Shall we discuss the third and final part of the Walmart SVN meeting I attended in Rogers, Arkansas, in December?!? For a description of the first and second parts, visit the posts with the associated titles.

December 14th, 2010
Sam’s Clubs Headquarters, Rogers, Arkansas
Walmart’s winter SVN meeting

In January 28th’s post, I describe the Sustainability Consortium, which is working with Walmart and others in the collection of data necessary to facilitate the construction of Walmart’s Product Index. The PI looks to contain LCIA data on every product sold at Walmart. In preparation of this massive undertaking, the University of Arkansas—either apart of or partnered with— the Consortium, is in the process of executing 5 pilots. These pilots are based on collecting the research necessary to create standards and therefore develop tools to increase the sustainability profile of Walmart’s products. And forgive me if this information isn’t 100% accurate—my notes are scribbled on 3”X5” “Embassy Suites” stationary, which is special. Anyway, one of the pilots introduced was the “electronics sector;” another, “food and beverage,” and lastly, “home and personal care.” I believe Walmart is looking to develop a SMRS (sustainable measurement and reporting standard), which will facilitate research and reporting from business to business, business to retail, and business to consumer. AND I am pretty sure that Walmart will allow suppliers to enter in their own LCIA data, if the industry averages do not do justice to their specific manufacturing processes.

Next we moved onto a discussion of how packaging informs the PI, highlighting the progress made by the GPP and how the Scorecard will kind of get sucked up into the former’s metrics. The GPP is super cool—anyone can join and get updates on the progress being made and how to get involved. Anyway, I drew an umbrella right about here in my notes, with “INDEX” scribbled on the top of the umbrella, and “scorecard” and “SSA” placed underneath, implying that the Scorecard and Supplier Sustainability Assessment will be a COMPONENT of the overall product’s sustainability profile within the index. Kind of like the big fish eating the little fish.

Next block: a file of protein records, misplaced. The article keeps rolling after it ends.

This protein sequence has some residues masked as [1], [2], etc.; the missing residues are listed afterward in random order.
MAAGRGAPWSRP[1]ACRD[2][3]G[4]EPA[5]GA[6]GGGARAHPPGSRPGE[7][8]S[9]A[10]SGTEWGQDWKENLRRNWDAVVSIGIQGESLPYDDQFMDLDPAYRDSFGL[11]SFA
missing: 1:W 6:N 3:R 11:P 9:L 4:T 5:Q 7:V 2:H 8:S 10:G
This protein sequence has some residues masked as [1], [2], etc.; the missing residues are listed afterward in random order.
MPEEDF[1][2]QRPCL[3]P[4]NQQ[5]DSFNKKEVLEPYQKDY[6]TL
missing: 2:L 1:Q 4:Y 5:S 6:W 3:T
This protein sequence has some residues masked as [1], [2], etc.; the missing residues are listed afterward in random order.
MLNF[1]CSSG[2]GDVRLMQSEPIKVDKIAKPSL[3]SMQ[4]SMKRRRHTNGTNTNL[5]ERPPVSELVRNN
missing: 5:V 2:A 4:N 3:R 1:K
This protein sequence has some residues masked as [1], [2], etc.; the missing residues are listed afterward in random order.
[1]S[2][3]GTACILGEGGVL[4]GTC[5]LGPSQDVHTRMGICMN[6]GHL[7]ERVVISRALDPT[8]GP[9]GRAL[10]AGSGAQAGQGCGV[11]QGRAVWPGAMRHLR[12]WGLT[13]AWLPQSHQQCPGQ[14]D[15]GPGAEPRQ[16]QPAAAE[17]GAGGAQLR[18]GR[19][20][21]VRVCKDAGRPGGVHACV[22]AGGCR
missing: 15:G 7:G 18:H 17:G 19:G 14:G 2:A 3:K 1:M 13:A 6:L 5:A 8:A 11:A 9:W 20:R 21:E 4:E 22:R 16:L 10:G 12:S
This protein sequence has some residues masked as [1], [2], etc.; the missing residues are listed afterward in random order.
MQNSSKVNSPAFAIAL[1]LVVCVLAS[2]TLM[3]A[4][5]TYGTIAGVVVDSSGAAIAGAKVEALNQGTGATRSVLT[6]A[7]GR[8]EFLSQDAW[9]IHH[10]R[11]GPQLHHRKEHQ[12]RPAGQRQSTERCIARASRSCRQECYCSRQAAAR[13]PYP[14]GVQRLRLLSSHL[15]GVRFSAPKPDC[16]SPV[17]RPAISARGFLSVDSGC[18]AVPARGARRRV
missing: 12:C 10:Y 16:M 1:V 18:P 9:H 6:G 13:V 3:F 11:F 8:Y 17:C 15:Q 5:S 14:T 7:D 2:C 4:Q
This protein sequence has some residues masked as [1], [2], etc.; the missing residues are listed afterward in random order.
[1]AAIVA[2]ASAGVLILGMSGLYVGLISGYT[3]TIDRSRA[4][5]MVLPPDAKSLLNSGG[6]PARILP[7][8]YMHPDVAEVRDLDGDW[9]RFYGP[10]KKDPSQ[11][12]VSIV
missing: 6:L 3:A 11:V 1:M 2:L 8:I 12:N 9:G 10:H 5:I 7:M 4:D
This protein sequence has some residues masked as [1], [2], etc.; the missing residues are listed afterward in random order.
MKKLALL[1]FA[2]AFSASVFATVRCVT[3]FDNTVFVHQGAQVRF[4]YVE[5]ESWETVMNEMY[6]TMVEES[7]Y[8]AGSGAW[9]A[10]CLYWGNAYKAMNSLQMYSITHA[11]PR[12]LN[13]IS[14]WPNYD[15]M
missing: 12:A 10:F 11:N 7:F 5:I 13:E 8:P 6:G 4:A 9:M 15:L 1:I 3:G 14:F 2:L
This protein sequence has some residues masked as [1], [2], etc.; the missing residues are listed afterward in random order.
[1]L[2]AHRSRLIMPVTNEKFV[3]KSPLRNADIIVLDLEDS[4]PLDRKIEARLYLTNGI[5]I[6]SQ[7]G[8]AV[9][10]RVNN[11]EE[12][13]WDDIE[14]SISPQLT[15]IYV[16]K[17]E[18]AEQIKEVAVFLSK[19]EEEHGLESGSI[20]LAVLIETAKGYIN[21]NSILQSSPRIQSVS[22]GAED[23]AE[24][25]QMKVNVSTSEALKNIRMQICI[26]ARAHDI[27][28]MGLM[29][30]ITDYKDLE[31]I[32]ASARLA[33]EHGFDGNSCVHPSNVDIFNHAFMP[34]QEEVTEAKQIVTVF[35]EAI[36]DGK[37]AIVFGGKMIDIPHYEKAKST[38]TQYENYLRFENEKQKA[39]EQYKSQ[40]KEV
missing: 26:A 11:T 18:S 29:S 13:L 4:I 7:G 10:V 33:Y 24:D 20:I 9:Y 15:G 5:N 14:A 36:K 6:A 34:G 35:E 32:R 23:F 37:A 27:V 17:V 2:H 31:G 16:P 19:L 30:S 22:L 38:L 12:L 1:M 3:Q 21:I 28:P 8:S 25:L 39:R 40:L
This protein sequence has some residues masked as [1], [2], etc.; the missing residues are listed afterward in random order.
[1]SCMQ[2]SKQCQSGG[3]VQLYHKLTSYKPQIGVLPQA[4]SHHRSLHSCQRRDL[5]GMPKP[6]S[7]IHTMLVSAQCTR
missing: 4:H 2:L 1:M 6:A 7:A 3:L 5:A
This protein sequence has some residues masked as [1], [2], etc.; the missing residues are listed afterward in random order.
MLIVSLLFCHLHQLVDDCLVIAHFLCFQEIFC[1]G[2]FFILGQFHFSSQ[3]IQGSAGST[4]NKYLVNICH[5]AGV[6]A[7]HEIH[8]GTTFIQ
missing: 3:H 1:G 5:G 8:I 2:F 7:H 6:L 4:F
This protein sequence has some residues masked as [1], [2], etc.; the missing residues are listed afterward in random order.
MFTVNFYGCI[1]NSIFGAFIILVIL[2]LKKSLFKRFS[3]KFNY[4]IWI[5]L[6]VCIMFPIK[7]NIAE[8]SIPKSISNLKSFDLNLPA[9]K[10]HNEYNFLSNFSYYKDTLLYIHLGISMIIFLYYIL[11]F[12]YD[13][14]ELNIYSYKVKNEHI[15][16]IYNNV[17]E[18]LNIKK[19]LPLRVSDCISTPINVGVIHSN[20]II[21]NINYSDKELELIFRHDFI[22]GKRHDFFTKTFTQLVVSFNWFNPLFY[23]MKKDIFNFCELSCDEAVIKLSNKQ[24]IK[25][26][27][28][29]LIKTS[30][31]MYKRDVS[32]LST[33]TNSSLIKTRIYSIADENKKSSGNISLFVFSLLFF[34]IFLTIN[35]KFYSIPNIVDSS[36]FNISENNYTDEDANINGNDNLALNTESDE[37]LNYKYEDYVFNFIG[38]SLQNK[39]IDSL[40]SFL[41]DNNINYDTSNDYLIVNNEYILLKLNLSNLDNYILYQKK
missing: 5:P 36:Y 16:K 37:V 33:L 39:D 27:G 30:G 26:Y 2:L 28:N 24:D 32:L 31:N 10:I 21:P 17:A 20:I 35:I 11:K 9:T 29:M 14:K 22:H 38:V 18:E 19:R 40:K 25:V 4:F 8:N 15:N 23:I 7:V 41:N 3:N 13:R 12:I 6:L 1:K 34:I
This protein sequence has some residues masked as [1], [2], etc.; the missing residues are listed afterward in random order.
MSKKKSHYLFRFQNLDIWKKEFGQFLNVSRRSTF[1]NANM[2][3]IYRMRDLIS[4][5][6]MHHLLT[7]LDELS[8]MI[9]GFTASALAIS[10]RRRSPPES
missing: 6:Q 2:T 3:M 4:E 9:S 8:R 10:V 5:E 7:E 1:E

Then we switched to an introduction of the EPA’s new working group titled “Sustainable Financing for Waste Management for Packaging Materials.” This is when we queued the jumbotron (LOVE jumbotrons), and were connected with an office in Washington, where I spotted some familiar faces from the world of sustainable packaging. After the traditional greetings, it was explained how this group is in the process of researching different approaches to managing the financial responsibility of waste, hoping that they can bring several ideas to the table, weighing the pros and cons of each approach before moving forward with policy and implementation. I guess this working group is composed of 8 states (NC, MN, Wisconsin, NY, Iowa, Nebraska, Washington, and one whose name I can’t decipher), 4 governments (VT, Seattle, CA and NY), and 12 brand owners that focus on food/beverage, health/beauty, and home care. This group is hoping that their well-researched dialogue will inform legislation, where they attempt to bridge the gap present in our current approach to waste management by developing more efficient, and sustainable means to finance the recovery of packaging waste. While the US EPA rep did say that there is or would be a website dedicated to describing the agenda of this group, I just googled “Sustainable Financing for Municipal Management of Packaging” and nothing came up…I put in an email to my contact at the EPA so I will let you know what I find. This is all very exciting I think! And, this may or may not be the same thing as AMERIPEN, which was just covered in this article, though I honestly am not sure what the relation, if any, is. Hmmmmmm